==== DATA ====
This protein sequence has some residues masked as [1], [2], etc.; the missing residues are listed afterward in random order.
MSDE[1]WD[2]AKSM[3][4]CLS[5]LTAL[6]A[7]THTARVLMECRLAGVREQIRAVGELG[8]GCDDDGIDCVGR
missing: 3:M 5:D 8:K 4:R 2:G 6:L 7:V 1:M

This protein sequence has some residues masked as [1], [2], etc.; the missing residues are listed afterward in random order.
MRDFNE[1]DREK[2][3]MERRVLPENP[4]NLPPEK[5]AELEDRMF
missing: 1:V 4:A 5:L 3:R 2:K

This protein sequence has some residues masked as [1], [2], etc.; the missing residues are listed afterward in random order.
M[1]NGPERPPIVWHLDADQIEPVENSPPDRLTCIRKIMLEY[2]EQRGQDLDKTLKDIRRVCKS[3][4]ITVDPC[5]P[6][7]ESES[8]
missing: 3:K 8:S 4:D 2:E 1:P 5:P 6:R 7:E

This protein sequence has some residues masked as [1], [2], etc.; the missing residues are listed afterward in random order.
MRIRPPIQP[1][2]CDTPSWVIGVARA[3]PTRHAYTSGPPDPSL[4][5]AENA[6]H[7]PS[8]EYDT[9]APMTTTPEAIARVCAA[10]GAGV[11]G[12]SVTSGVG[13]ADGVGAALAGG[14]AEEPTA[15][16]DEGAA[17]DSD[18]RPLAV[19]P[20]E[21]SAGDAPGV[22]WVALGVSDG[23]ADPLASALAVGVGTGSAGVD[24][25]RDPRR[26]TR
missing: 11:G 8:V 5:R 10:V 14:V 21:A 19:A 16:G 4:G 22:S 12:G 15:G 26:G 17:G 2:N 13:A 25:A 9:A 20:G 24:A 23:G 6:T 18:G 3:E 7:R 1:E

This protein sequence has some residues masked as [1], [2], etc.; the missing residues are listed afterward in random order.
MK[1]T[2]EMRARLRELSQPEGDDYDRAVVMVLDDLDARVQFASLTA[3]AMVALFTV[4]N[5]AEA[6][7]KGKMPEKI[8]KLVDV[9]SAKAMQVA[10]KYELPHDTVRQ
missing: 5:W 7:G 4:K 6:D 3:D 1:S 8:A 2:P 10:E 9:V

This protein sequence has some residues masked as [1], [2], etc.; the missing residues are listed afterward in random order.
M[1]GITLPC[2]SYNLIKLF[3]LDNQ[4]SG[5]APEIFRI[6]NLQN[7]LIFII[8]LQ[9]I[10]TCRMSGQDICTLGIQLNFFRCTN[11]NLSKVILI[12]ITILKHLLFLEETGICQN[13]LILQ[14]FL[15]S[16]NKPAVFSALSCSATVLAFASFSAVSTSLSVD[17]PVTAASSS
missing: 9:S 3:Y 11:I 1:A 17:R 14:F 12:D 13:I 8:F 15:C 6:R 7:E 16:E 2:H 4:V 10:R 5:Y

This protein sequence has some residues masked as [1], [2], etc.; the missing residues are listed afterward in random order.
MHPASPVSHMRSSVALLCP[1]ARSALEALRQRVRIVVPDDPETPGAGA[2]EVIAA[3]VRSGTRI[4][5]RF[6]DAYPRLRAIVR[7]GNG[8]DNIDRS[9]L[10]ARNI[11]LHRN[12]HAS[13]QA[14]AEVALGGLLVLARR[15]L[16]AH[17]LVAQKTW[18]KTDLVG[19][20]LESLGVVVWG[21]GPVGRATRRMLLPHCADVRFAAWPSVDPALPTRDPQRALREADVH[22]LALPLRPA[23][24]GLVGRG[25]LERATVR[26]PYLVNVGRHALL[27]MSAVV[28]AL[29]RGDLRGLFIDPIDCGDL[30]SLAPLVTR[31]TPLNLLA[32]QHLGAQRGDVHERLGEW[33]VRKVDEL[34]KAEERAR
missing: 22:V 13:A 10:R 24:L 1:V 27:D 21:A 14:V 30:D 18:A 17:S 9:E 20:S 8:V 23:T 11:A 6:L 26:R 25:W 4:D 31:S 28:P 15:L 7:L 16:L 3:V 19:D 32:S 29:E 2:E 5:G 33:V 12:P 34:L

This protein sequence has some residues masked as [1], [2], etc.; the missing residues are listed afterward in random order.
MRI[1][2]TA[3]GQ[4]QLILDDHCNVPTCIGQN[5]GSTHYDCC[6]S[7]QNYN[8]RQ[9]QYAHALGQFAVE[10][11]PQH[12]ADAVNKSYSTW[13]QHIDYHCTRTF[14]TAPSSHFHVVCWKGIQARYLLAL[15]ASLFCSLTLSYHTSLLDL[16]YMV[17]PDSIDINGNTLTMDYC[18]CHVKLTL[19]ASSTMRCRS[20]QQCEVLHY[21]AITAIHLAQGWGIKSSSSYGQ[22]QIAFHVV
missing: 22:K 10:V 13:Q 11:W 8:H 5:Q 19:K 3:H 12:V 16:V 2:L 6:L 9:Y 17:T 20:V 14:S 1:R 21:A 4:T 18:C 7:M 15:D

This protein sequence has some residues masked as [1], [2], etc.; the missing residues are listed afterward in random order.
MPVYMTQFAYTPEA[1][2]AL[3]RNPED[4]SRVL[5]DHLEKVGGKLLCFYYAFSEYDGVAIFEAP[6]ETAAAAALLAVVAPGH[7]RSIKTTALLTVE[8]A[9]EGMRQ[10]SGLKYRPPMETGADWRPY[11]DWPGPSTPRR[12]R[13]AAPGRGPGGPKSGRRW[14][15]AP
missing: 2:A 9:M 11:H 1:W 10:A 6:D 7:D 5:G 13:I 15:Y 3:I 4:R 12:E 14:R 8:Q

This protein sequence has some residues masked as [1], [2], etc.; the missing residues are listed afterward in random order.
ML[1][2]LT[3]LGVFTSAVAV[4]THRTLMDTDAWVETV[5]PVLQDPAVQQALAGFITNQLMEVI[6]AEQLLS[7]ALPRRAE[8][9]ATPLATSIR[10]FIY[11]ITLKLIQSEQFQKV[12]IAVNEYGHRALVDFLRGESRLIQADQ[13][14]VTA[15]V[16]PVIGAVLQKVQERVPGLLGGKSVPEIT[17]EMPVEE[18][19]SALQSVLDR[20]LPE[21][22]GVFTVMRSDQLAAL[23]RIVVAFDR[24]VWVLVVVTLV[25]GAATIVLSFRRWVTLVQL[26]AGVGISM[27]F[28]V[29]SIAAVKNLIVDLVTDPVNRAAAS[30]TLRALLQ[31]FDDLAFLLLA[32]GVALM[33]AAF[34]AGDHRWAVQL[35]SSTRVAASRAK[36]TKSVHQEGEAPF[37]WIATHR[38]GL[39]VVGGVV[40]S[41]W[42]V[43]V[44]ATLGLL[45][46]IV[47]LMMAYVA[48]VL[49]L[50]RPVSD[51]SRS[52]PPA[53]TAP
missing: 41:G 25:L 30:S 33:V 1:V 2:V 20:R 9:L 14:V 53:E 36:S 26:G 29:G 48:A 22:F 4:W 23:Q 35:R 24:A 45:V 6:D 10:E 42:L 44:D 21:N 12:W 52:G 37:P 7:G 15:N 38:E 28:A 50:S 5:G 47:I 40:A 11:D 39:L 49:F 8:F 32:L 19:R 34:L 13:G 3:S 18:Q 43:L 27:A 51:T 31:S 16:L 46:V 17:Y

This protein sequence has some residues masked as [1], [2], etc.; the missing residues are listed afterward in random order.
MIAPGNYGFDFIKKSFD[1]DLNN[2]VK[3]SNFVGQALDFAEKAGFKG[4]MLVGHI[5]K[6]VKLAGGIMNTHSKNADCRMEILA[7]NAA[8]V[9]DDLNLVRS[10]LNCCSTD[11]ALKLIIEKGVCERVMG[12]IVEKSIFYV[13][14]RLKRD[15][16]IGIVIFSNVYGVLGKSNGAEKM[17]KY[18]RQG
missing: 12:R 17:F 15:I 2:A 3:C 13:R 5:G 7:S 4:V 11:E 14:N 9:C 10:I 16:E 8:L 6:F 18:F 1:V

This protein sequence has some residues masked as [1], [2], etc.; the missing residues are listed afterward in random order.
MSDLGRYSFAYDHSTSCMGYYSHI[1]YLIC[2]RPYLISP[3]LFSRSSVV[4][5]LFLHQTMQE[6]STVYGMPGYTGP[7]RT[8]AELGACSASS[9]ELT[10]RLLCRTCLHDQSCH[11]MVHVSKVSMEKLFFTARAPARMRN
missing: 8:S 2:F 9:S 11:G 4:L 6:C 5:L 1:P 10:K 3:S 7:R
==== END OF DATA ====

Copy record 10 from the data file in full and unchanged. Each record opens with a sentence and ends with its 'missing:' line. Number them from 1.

This protein sequence has some residues masked as [1], [2], etc.; the missing residues are listed afterward in random order.
ML[1][2]LT[3]LGVFTSAVAV[4]THRTLMDTDAWVETV[5]PVLQDPAVQQALAGFITNQLMEVI[6]AEQLLS[7]ALPRRAE[8][9]ATPLATSIR[10]FIY[11]ITLKLIQSEQFQKV[12]IAVNEYGHRALVDFLRGESRLIQADQ[13][14]VTA[15]V[16]PVIGAVLQKVQERVPGLLGGKSVPEIT[17]EMPVEE[18][19]SALQSVLDR[20]LPE[21][22]GVFTVMRSDQLAAL[23]RIVVAFDR[24]VWVLVVVTLV[25]GAATIVLSFRRWVTLVQL[26]AGVGISM[27]F[28]V[29]SIAAVKNLIVDLVTDPVNRAAAS[30]TLRALLQ[31]FDDLAFLLLA[32]GVALM[33]AAF[34]AGDHRWAVQL[35]SSTRVAASRAK[36]TKSVHQEGEAPF[37]WIATHR[38]GL[39]VVGGVV[40]S[41]W[42]V[43]V[44]ATLGLL[45][46]IV[47]LMMAYVA[48]VL[49]L[50]RPVSD[51]SRS[52]PPA[53]TAP
missing: 41:G 25:L 30:S 33:V 1:V 2:V 20:R 9:L 14:V 53:E 36:S 26:G 29:G 48:A 22:F 4:W 23:Q 35:R 24:A 45:V 6:D 10:E 42:L 44:D 21:N 12:W 52:G 37:P 7:G 15:N 38:E 28:A 50:S 5:G 47:I 40:A 11:D 39:L 49:F 8:F 32:L 19:R 34:L 13:G 3:S 18:Q 43:L 27:A 51:T 31:S 16:L 46:V 17:Y